Will Large Planted Acres Translate Into Record Yields???
Jun 18, 2012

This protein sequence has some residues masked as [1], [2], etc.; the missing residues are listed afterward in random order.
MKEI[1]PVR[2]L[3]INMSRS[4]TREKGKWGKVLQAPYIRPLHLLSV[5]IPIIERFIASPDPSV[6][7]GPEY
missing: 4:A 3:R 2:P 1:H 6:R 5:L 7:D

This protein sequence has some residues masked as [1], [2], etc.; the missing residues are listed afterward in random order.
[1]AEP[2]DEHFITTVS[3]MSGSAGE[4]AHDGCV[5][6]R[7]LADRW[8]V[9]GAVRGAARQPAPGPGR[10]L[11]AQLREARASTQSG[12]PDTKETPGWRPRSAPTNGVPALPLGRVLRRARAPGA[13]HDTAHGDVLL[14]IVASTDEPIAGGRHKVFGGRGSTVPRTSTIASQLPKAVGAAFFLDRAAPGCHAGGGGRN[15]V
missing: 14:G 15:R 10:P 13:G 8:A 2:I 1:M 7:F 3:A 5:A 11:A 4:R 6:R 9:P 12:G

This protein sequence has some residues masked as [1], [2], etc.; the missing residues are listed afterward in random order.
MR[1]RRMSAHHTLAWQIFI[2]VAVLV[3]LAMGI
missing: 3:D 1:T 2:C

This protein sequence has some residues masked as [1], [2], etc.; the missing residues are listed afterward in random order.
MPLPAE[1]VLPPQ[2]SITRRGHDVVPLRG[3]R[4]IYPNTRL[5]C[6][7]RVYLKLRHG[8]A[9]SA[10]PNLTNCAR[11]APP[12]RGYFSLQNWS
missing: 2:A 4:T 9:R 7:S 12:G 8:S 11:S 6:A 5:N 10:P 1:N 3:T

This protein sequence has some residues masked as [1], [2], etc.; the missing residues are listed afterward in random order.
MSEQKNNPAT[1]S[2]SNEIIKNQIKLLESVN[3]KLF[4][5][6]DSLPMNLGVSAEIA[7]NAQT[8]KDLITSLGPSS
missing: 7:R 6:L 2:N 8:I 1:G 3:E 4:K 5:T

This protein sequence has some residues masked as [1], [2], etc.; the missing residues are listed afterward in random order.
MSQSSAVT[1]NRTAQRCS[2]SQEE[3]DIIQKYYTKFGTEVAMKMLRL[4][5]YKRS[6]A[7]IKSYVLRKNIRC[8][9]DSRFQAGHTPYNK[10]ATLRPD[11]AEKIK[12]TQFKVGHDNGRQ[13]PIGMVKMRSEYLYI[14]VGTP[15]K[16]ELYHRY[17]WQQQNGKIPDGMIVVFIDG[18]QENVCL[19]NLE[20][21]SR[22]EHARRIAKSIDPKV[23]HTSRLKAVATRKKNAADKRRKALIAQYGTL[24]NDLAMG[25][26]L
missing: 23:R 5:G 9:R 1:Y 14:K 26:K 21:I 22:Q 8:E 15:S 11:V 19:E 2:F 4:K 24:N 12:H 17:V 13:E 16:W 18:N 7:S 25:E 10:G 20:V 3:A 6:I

The debate continues to press on and I continue to argue that the current 166 corn yield estimate by the USDA is overstated. I have two main arguments. First and foremost is the number of acres planted. Remember in 2009 and 2004, our two crops with a 160 plus yield, we had a lot fewer corn acres in the ground. My guess is the additional acres being planted, or should I say the most ever planted in the past 75 years, will not be going on the most optimal corn ground. If the ground was conducive for extremely high yielding corn I would have thought the near $8.00 per bushel price tag back in 2008 would have prompted the acres to be planted at that time. The other obvious issue is the extremely warm and dry conditions we have been experiencing here in the US the past several months. You have to believe if the trend continues we may be looking at one of our warmest summers as well. There has been some data circulating throughout the trade the past couple of days that backs up this thought. Do you realize we have only once followed up a warm winter with a record corn crop. That happened in 1992 and many analyst attribute the phenomena to the abnormally cool summer, thought to be caused by the Eruption of Mount Pinatubo. Not one of the other ten-warmest winters ever produced a record corn yield the following season. The point is the USDA is forecasting something that generally doesn't happen. I wish I could personally give you more accurate estimates in regards to the crop, but unfortunately I can not. My guess is the USDA number is too high, so then what is the best number to use? Is it the lower 164bpa trend line yield or is that still too high considering the current conditions. Right now I am thinking a US corn yield number between 158 and 162 bushel per acre is a fair assessment if you take into account all of the current variables. My reason for not pushing the number lower is because we have been experiencing some fairly cool nighttime temps, put more limited stress on the crop. If the nighttime temps start to heat up, I will be inclined to further drop my estimates. In the USDA's defense they do admit to a large variable or variation being possible in their early estimates. I have heard many in the trade say the early numbers can have a 14 bushel variance in either direction. Because of the large discrepancy I have heard many trader actually argue for the USDA to use a range type estimate early on in the year, then start narrowing the range down as they start to get more puzzle pieces in place and see a much clearer picture. I don't think any one would have argued if the USDA would have said early on they believe the US corn crop could yield between 155 and 170 bushels per acre. From there start to move the scale and narrow down the range accordingly.
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